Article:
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Is there a psychiatric disorder?

One of the thornier problems in the diagnosis of ME/CFS is whether the patient has ME/CFS or a psychiatric disorder. In some cases, there can be a genuine need to make a differential diagnosis between ME/CFS and a psychiatric disorder. Here the most important diagnostic step to differentiate primary from secondary (post-illness) onset is the patient's history. If not carefully and thoroughly done, the physician may miss what is a simple but very imporant differentiation. Taking an adequate history requires more than a few minutes!

In cases where ME/CFS is already established, there can be difficult, sometimes very difficult, emotional problems coping with and living with this illness. There can be definite secondary depression or anxiety secondary to having to deal with the very real problems caused by the illness.

A properly trained mental health professional who is knowledgeable about ME/CFS can be supportive and additionally help a patient figure out ways to cope with the illness. In cases in which the patient becomes severely depressed or even suicidal, then such mental health care becomes imperative, and a physician would be negligent in not making a referral.

However, there is all too often a psychiatric referral for differential diagnosis that is made out of ignorance or for biased reasons. If the PCP is making the referral because of some real question in his/her mind of whether the illness is ME/CFS or psychiatric, the patient must carefully consider the PCP's reasoning and explanation for the referral.

If there is some genuine doubt that the patient is not physically ill or that the primary cause for physical symptoms is psychological (a rarity of cases), then proper differential diagnosis would call for a psychiatric consult—but only to a psychiatrist or psychologist who is well informed about ME/CFS.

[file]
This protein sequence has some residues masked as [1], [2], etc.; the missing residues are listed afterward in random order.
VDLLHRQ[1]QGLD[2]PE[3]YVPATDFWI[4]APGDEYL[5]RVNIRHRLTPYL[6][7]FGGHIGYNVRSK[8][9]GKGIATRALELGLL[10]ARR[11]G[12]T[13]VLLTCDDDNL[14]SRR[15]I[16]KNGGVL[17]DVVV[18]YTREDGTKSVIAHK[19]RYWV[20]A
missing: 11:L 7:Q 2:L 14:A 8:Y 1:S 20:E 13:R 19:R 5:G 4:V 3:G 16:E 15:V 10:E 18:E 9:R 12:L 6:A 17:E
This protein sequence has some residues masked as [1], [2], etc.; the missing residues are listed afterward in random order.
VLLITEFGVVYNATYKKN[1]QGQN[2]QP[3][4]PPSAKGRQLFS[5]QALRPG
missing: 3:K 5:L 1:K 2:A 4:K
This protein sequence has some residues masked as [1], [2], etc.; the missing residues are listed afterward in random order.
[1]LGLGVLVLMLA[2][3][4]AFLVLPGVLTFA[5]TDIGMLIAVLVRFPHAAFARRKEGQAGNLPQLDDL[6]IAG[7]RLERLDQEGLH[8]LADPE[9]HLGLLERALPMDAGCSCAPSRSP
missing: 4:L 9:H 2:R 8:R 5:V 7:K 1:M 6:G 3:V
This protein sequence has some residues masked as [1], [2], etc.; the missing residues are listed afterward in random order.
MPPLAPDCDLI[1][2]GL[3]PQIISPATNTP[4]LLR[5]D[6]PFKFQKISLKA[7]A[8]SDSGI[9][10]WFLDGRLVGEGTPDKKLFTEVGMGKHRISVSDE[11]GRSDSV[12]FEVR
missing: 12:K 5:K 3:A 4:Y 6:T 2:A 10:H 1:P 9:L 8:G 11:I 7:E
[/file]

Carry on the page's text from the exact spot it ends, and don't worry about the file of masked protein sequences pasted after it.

All too often referrals to psychiatrists and other mental health professionals result in blatant misdiagnoses that can become a harmful and counter-productive problem that will take much effort to rectify. If the patient finds a psychiatric consult to be unhelpful or "psychologically-biased" concerning physical symptoms, then the patient should leave.

Make sure to see a mental health professional who is properly informed about ME/CFS. An example of such an instance might be that a patient is applying for Social Security disability and the PCP has indicated some concern that the patient suffers from depression rather than ME/CFS. Then, a properly educated mental health professional would set the record straight that the patient does in fact have ME/CFS.

For more information about the differential diagnosis of ME/CFS vs. psychiatric disorder, see our Differential Diagnosis section.